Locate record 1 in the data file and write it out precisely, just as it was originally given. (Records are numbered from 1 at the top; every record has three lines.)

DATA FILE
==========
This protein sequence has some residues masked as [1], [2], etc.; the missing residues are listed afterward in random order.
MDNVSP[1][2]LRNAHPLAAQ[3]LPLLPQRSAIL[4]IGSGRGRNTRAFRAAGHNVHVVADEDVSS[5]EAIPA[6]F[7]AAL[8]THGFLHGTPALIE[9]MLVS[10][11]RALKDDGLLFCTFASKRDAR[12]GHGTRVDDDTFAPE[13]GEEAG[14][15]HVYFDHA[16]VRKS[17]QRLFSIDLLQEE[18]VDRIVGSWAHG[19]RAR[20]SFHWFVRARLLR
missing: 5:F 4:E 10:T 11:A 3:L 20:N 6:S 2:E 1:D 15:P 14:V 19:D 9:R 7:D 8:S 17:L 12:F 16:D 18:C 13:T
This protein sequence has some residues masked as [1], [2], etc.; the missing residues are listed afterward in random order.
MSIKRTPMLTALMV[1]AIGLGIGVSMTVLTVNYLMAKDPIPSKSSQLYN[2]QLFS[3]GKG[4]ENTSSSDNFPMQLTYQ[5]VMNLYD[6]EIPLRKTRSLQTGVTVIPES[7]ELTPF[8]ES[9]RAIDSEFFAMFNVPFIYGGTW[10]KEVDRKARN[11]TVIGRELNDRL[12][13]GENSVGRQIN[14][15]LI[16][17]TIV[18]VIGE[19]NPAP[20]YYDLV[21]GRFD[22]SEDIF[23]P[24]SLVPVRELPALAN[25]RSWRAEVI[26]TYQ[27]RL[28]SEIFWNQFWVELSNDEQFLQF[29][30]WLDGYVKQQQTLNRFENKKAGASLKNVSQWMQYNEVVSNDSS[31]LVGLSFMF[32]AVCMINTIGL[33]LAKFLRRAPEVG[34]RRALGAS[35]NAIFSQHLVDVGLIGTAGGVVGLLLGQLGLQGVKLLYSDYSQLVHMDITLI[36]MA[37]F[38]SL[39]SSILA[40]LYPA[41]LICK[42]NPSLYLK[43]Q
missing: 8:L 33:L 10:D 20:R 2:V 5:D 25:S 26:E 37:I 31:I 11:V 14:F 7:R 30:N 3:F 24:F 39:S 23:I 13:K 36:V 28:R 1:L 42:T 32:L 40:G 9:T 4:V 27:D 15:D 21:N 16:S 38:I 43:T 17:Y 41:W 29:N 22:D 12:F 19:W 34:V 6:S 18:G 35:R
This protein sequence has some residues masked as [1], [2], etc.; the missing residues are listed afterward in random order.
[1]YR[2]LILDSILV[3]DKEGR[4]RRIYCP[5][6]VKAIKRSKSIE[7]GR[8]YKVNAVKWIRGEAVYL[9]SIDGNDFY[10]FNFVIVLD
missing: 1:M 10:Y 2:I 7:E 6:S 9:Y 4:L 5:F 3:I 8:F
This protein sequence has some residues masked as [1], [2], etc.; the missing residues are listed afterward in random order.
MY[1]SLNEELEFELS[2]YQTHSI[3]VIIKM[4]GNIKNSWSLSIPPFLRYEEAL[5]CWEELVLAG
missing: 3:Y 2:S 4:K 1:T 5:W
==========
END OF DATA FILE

This protein sequence has some residues masked as [1], [2], etc.; the missing residues are listed afterward in random order.
MDNVSP[1][2]LRNAHPLAAQ[3]LPLLPQRSAIL[4]IGSGRGRNTRAFRAAGHNVHVVADEDVSS[5]EAIPA[6]F[7]AAL[8]THGFLHGTPALIE[9]MLVS[10][11]RALKDDGLLFCTFASKRDAR[12]GHGTRVDDDTFAPE[13]GEEAG[14][15]HVYFDHA[16]VRKS[17]QRLFSIDLLQEE[18]VDRIVGSWAHG[19]RAR[20]SFHWFVRARLLR
missing: 5:F 4:E 10:T 11:A 3:L 20:N 6:S 2:E 1:D 15:P 14:V 19:D 9:R 7:D 8:S 17:L 12:F 16:D 18:C 13:T